“As regards the special disputes between the Roman Catholic (Lazarist) mission and the Chinese authorities, which seem, to judge from the newspapers, to have led up to the outbreak, I am not confident that I ever obtained a really complete or impartial report. The Ch’ih Chiang affair was a fight or series of fights at a place of that name, some 20 miles east of Nan-chang, in the summer of 1901, in which the adherents of the American Methodist Episcopal mission were attacked by adherents of the Catholic mission. * * * The T’ang-p’u or Hsin-Ch’ang Hsien affair occurred, or at least began, in the summer of 1904, with the murder of two Catholics. It developed into a long series of disorders involving the whole prefecture of Jui-chou (otherwise called Shui-chou) fu. At one stage Mr. Chiang was sent up to the disturbed districts to endeavor to arrange terms of settlement. I received reports at the time from Mr. Pownall and other British missionaries. * * * But I have no recent information about either of these ‘cases,’ and can only infer that their adjustment has proved difficult. No British subjects were immediately concerned in either. Bishop Ferrant, of Kiukiang, might be in a position to give you the Catholic side of both stories.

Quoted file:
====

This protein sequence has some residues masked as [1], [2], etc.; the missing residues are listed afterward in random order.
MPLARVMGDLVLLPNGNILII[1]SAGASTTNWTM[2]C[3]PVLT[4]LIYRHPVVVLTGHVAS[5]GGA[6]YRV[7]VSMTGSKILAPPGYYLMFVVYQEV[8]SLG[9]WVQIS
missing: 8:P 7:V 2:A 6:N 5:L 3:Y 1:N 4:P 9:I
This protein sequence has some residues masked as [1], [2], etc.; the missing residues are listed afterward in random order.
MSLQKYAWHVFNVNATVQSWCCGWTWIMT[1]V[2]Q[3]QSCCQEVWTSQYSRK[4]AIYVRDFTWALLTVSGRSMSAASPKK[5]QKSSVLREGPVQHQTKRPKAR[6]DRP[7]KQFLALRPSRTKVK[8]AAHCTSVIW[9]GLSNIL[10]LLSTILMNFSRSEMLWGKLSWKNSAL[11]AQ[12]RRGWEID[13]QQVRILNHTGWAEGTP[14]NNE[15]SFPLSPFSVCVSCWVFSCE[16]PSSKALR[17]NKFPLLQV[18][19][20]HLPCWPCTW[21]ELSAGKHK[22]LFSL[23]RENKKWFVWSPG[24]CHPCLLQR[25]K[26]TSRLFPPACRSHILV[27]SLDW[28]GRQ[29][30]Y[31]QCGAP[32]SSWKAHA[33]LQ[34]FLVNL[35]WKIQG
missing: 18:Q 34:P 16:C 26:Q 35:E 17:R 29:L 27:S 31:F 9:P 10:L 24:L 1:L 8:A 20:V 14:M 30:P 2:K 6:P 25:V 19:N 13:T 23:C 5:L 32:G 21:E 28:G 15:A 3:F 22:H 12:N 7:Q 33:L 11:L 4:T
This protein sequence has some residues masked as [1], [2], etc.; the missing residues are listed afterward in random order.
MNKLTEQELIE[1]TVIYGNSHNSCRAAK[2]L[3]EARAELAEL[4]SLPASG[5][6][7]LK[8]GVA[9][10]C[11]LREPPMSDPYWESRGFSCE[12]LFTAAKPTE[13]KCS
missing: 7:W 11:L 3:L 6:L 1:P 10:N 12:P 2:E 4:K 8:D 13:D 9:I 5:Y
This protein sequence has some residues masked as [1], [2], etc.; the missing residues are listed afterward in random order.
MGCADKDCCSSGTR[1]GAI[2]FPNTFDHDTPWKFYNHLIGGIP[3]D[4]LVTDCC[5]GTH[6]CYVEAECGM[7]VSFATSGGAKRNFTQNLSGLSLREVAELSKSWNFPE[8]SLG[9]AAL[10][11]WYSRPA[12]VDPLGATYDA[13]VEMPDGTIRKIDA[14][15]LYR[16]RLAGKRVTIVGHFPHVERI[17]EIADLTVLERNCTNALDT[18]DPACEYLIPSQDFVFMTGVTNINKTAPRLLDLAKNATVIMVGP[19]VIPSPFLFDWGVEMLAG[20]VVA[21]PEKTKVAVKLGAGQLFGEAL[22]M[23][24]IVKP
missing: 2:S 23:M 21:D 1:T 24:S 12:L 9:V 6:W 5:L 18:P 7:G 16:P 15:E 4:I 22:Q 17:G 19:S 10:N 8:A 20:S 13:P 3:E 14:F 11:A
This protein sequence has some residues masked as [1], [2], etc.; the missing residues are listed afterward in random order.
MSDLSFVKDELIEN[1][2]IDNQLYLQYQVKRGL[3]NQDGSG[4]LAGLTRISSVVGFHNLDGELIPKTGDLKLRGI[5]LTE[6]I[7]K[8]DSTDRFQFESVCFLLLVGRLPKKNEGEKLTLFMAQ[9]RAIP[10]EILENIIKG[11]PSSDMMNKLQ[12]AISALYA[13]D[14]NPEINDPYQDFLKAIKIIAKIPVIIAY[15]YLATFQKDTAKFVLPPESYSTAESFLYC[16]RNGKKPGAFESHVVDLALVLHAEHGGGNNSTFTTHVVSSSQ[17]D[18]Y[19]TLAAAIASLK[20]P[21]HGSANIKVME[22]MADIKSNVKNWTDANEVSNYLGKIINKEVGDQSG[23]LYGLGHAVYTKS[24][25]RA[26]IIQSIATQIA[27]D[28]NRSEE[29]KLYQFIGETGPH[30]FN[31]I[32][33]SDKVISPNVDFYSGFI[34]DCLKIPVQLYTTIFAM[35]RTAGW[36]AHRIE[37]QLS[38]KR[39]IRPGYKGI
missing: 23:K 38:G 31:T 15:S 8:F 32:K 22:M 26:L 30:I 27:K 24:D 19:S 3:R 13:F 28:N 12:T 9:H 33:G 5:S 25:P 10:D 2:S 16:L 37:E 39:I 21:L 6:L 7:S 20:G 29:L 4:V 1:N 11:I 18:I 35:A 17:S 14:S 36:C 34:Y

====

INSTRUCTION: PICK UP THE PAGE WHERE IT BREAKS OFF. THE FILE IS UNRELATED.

“A serious anti-Catholic agitation has existed in many parts of Kiangsi, at any rate every since 1899. What it is caused by, or whether it has any adequate justification, are questions upon which I should be sorry to express myself confidently. During the years I passed in Kiukiang I heard a great deal about it, but never convinced myself that either side admitted the whole truth. Locally and occasionally Protestant bodies seem to be involved in the same animosity, but in the main the agitation was directed against the Catholics. In several instances it appeared rather as if there was a nominal Protestant party and a nominal Catholic party, each using the support of missionaries in the interests of a native faction; suggesting the inference that the Christian churches were rival clubs whose activities included many other things besides the propagation of religion and works of charity. It would seem libelous and untrue to insinuate that the missions encouraged this state of affairs. On the contrary they all endeavored to contend against it, but that was the impression made on my mind. No doubt the sort of conditions that I mean exist in Hupeh and other provinces as well as in Kiangsi, and constitutes a serious and difficult problem.